Further, Japanese Patent Application Laid-open No. Toku-Kai 2000-205037 discloses a technique wherein a bulkhead for connecting left and right walls of a cylinder block and for supporting a bearing housing has a fiber reinforced preform integrally cast almost over the full length in a transverse direction between the left and right walls of the cylinder block and accordingly a fiber reinforced metal (FRM) area is formed around a part where the preform is integrally cast. As a result, the bulkhead having high rigidity damps vibrations of the left and right walls and at the same time prevents thermal expansion of the bearing surfaces.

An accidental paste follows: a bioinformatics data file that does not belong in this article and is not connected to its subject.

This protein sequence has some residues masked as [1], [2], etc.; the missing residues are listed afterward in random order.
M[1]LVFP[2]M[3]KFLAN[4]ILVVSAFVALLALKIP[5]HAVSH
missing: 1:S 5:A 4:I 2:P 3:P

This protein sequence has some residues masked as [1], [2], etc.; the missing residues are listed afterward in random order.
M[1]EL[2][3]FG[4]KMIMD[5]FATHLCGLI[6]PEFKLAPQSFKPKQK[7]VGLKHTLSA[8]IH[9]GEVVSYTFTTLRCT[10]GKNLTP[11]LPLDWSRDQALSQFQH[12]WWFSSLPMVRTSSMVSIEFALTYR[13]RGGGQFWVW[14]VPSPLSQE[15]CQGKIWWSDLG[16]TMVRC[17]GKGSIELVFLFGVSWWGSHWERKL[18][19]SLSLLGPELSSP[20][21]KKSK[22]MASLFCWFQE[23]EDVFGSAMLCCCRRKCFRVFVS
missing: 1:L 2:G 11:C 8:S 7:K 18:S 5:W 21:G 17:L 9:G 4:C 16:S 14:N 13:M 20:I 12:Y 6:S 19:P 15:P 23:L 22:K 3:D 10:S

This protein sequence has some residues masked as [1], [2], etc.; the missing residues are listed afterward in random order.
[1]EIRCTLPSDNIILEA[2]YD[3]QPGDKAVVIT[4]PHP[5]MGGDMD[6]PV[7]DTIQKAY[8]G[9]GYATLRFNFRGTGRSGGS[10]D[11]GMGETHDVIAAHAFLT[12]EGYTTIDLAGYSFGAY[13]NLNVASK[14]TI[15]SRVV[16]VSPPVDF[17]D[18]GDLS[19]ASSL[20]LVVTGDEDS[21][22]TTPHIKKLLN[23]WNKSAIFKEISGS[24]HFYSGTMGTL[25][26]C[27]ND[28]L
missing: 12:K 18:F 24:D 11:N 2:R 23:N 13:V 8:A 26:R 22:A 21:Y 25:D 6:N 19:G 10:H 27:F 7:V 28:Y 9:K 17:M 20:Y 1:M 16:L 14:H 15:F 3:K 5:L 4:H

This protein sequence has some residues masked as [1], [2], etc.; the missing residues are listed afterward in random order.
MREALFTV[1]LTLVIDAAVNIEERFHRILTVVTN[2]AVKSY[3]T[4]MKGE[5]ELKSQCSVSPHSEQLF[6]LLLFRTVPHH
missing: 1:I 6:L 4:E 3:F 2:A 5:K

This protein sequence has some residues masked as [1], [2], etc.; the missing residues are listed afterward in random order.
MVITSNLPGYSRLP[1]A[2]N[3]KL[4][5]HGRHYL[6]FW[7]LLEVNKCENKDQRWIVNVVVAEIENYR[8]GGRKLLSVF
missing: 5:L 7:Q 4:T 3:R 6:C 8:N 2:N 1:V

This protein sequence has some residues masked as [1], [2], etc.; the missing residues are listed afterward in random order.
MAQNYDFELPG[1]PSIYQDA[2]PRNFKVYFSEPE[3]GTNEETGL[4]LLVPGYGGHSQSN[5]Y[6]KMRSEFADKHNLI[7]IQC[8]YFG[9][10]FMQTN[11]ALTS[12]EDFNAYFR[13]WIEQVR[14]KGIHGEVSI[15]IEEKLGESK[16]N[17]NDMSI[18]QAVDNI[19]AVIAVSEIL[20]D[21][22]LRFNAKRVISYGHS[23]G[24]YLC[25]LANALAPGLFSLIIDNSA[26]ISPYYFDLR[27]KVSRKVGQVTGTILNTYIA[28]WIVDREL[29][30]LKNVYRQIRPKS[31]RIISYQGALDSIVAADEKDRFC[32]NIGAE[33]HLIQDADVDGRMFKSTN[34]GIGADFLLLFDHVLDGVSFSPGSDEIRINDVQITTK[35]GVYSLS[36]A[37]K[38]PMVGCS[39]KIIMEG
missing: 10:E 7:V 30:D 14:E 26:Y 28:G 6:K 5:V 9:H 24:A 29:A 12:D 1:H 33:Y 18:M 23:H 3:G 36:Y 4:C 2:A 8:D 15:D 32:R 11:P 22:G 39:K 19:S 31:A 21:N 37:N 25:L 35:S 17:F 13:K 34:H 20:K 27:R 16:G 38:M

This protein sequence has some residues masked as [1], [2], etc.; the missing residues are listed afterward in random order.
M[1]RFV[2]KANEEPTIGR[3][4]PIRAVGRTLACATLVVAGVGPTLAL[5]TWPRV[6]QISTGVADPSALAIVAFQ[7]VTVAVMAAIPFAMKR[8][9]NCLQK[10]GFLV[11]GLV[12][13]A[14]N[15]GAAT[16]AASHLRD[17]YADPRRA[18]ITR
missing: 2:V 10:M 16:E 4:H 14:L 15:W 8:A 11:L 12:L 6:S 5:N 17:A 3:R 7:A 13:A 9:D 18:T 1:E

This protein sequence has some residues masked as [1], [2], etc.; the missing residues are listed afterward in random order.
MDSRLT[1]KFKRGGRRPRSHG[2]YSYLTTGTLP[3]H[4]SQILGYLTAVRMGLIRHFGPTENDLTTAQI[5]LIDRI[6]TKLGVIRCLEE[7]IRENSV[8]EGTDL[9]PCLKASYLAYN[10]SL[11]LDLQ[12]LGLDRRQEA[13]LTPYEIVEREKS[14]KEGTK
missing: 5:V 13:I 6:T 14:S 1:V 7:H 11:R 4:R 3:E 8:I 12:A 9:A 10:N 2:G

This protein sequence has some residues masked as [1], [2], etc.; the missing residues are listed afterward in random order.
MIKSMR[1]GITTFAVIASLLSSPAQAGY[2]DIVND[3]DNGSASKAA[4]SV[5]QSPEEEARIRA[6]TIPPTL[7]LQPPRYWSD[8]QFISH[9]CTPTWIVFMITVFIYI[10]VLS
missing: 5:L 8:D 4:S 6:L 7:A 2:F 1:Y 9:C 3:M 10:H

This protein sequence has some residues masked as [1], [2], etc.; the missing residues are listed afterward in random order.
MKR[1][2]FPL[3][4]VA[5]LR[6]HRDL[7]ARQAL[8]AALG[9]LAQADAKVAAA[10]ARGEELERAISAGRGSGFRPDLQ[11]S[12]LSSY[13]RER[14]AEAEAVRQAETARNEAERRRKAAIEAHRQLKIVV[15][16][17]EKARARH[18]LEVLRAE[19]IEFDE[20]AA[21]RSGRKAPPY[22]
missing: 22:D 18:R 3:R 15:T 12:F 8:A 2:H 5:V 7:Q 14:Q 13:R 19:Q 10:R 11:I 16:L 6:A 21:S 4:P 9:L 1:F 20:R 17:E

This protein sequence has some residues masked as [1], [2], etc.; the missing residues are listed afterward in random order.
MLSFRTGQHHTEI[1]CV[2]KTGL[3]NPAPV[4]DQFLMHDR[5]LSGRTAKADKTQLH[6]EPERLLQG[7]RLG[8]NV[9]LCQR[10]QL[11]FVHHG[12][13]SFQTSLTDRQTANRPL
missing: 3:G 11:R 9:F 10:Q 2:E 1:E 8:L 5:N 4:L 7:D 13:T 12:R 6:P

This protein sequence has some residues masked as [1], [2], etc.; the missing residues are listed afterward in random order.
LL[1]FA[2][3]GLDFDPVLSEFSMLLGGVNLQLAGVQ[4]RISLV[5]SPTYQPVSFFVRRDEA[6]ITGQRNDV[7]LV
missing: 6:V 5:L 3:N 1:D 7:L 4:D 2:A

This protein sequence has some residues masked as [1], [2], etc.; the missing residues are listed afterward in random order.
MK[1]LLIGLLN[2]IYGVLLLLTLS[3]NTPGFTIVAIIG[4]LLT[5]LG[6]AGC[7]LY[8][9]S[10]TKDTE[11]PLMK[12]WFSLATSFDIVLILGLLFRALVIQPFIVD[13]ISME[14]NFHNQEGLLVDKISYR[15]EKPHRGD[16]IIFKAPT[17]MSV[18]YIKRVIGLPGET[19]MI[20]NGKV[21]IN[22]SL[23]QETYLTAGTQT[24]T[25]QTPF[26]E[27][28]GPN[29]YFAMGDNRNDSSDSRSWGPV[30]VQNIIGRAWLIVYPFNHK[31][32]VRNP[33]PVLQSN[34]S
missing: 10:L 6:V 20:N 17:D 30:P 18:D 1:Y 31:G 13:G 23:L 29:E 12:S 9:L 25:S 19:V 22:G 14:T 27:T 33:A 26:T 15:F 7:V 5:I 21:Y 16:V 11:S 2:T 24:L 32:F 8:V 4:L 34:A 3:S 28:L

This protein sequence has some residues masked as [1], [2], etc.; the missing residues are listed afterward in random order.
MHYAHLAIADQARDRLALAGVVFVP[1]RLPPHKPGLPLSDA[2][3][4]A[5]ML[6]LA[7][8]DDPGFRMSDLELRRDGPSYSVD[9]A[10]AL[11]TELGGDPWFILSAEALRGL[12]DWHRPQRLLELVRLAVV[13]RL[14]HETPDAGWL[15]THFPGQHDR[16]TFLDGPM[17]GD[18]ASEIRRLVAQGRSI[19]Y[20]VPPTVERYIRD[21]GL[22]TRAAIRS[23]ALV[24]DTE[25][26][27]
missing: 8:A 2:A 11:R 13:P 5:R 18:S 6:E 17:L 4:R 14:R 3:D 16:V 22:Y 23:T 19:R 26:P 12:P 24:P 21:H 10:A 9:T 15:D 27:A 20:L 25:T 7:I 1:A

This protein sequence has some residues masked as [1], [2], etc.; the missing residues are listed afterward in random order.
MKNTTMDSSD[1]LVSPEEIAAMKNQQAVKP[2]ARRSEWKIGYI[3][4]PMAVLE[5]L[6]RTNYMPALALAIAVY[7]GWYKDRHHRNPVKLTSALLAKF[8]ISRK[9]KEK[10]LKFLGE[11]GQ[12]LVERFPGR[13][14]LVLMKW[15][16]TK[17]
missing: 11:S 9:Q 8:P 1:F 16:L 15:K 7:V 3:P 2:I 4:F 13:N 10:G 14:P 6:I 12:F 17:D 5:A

The bearing housing is required to have adequate strength and rigidity because impact loads caused by the combustion of air-fuel mixture is directly applied to the bearing housing. The method of integrally casting a piece of large preform laterally extending over the full length of the bulkhead between the left and right outer walls of the cylinder block as described in Toku-Kai 2000-205037 has a disadvantage that since the preform itself has a large volume and molten aluminum inadequately impregnates into the preform, sometimes cavities are produced in the preform. The bearing housings containing cavities therein have large dispersions in thermal expansion coefficients and provide inadequate strength and rigidity. On the other hand, in case where the volume of the preform is decreased in order to avoid such inconvenience, it becomes difficult to attain an original object of properly controlling the clearance between the crank journals and bearing surfaces.